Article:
Source Code‘s protagonist (ably if unremarkably played by Jake Gyllenhaal) is Colter Stevens, a soldier taking part in a secret, experimental programme: Stevens’ consciousness is transported into the body of a passenger on a train that exploded earlier that day, with eight minutes to find out who planted the bomb so the government can find the perpetrator and prevent him from detonating a second, bigger device. The premise isn’t exactly revolutionary, reminiscent as it is of TV’s Quantum Leap (the lead actor of which has a cameo in the film) and Tony Scott’s Deja Vu (2006), as well as, to a lesser degree, Groundhog Day (1993) and Paycheck (2003).
Both the trailer and the tagline on the poster (“Change the past. Save the future.”) imply that, contrary to what Stevens is told, the Source Code technology can alter time, if the plucky hero only shows enough rebelliousness to force a Hollywood happy ending into existence through sheer determination. So, Source Code exhibits all the signs of a competent, but rote and stereotypical sci-fi action thriller with nothing else to recommend it for.
—Some spoilers from a different universe materialised below—
And that expectation is fulfilled by most of the movie, complete with an obligatory twist ending about the nature of the programme that could be seen coming from the very start. Except that the twist happens, and the chase for the bomber ends, an hour into the film, and even before that it seems to lose interest in the race-against-the-clock angle. That may be seen as a structural weakness of the film’s screenplay, but for my money, it’s the 30-minute coda that turns Source Code into something more interesting than a typical thriller. On the surface, there’s still a sentimental happy ending to satisfy the masses, and the movie does not really deal with its seeming plot holes and the vague explanations of the technology at its core. But if you dig deeper, there’s a dark, ambiguous undercurrent to the way the story plays out.
It’s never made entirely clear just what the Source Code programme entails. It’s presented as an advanced computer simulation sown together from the first bombing’s victims’ last memories. But from the start, that explanation falls short of what we actually see Stevens experience. Either his mind is making up the things not covered by the memories, or (and this is what’s suggested in the audio commentary) the Source Code machine is actually creating parallel universes every time Stevens gets zapped back onto the train. Both interpretations are valid (though the former requires significantly more handwaving of scenes that were probably meant differently), and both introduce some darkness to the film.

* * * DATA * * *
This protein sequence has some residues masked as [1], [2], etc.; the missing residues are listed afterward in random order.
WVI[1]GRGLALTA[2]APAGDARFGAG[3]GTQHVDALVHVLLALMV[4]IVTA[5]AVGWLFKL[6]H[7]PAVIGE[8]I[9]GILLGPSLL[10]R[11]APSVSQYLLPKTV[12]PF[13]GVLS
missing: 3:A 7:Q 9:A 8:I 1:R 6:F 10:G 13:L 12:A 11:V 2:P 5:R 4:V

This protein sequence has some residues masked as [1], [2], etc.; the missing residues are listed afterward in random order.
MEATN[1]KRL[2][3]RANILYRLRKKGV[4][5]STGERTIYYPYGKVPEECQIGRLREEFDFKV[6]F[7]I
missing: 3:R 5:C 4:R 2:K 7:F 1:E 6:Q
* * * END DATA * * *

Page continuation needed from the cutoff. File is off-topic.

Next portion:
At least some portions of the story, certainly the ending, might be wish-fulfilment on Stevens’ part: he wants to save the passengers on the train, get the girl, say a proper goodbye to his father, and prove a point to the scientists, so he manages to do all those things. The brain, we are told, keeps on working for a while even after death, and what we see may be the last flicker of a dead man’s imagination. It’s also possible (though I’ll admit the film doesn’t give any hints regarding this possibility) that even the facts Stevens finds out about the bomber are fictional and that the entire project is a failure, resulting in the bomber not being stopped.
If the other theory is correct (leaving aside the logistical questions of how such a mechanism would work), the scientists aren’t just exploiting Stevens, they’re callously creating entire universes, tacitly accepting that dozens of people are going to die every time Stevens follows his objective (which is not to save the people on the train, but to find the bomber), or billions of them once the Source Code stream is cut off. Stevens isn’t an innocent here, either: he only gets his happy ending by supplanting the consciousness of the man whose body he stole and by pretending to be someone he isn’t. “Our” universe may not even be the original one, but one of many created in another Source Code experiment, one of many where the technology is also used to make new worlds.
Do these possibilities recontextualise the rest of the movie in such a way as to turn it into a masterpiece? Well, no. For that, the film would have had to really commit, and it doesn’t. Even the second interpretation, which the creators suggest in the commentary was the intended one, is barely hinted at in the film proper, and the moral iffiness of Stevens continuing the life of another man isn’t addressed at all. But it does mean, ever so slightly, that the film is a little more than the slick sophomore effort it could have been. Next up for Duncan Jones: a feature based on the WarCraft games, with what is sure to be an even bigger budget and likely to be an even dumber script. Let’s see what he makes of it.